Crown division

The crown is the part of the plant at the surface of the soil where new shoots arise. With lateral shoots the crown of some plants requires division when they become crowded.

Herbaceous perennials and multi-branched woody shrubs may develop large crowns that need dividing.

It is a simple method of propagation that is used by amateurs and professionals for a small increase in plants.

Plants that flower during spring to summer are divided during autumn and if flowering in summer to autumn they are divided in spring. The crown is dug up then cut with a knife in to sections, which has a shoot and abundant roots then planted or potted up. The crown may also be divided in some species by using a shovel to cut and dig sections out.


No Record Found . . .


Powdery Mildew
Various Powdery Mildew Species



     Powdery Mildew

     Various Powdery Mildew Species


Powdery mildew covers arrange of fungal infections most with simular characteristics of white powdery areas appearing on the leaves and flowers.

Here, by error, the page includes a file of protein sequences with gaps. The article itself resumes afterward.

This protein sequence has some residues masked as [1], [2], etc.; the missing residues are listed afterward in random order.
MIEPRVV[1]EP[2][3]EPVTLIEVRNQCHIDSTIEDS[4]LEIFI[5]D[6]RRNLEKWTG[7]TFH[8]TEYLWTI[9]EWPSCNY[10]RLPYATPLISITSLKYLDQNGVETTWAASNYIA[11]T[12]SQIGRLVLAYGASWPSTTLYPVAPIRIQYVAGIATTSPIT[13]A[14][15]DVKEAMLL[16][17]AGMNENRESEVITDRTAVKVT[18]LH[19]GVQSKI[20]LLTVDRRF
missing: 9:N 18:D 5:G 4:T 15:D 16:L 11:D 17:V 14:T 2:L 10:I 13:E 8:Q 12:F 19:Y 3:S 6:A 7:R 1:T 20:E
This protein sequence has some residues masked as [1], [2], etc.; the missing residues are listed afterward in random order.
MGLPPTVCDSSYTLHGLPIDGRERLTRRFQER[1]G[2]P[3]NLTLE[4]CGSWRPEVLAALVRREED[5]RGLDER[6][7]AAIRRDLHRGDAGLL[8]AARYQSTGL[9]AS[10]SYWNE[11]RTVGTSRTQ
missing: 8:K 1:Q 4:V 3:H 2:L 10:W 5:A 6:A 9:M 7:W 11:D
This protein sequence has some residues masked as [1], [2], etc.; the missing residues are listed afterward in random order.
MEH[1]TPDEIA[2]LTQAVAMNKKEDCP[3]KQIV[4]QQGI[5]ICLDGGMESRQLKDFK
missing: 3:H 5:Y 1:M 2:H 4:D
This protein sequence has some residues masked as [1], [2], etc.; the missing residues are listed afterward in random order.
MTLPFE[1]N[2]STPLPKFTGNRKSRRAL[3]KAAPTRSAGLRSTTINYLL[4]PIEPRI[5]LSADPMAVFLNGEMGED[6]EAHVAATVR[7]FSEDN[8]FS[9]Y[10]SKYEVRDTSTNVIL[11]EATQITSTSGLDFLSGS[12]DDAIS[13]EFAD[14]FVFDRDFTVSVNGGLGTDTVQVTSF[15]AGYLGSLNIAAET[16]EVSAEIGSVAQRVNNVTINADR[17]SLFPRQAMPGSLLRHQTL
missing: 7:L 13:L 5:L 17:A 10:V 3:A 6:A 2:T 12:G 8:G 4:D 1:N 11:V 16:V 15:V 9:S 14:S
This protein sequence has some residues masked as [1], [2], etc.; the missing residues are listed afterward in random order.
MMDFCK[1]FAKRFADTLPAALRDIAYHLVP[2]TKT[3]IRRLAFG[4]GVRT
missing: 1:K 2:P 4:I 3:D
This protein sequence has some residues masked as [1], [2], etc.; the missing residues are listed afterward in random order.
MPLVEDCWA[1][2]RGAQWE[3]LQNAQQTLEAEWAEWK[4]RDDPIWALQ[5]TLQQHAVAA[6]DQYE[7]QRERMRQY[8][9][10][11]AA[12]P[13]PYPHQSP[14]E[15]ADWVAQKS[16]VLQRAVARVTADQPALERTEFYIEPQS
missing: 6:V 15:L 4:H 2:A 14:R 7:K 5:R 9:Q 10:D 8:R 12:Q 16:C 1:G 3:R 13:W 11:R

White powdery area     


Powdery mildew (Oidium species) affects the following five plant groups with slightly different characteristics.

Cucurbits firstly form white spots on the underside of the leaves. Under optimum conditions the fungus spreads to the upper surface covering the entire leaf causing it to die. It may also extend to the stems slowing the growth of the plant and may reduce the size of the fruit.

Grape leaves, flowers and fruit are attacked with the appearance of greyish-white powdery spots. Infected flowers set poor quality fruit and infected fruit splits open and dries out.

Pawpaw leaves become infected on the underside at first then spreading covering the entire leaf. The fruit forms irregular light grey spotted areas that damages the surface and under the surface causing the fruit to misshapen and reducing its market value.

Rose leaf and buds are covered in a fine white powdery coating and in severe cases it extends to the stems. When young leaves are infected they become distorted and older leaves develop blackened areas. Infected flower buds may fail to open and opened blooms may be discoloured or distorted.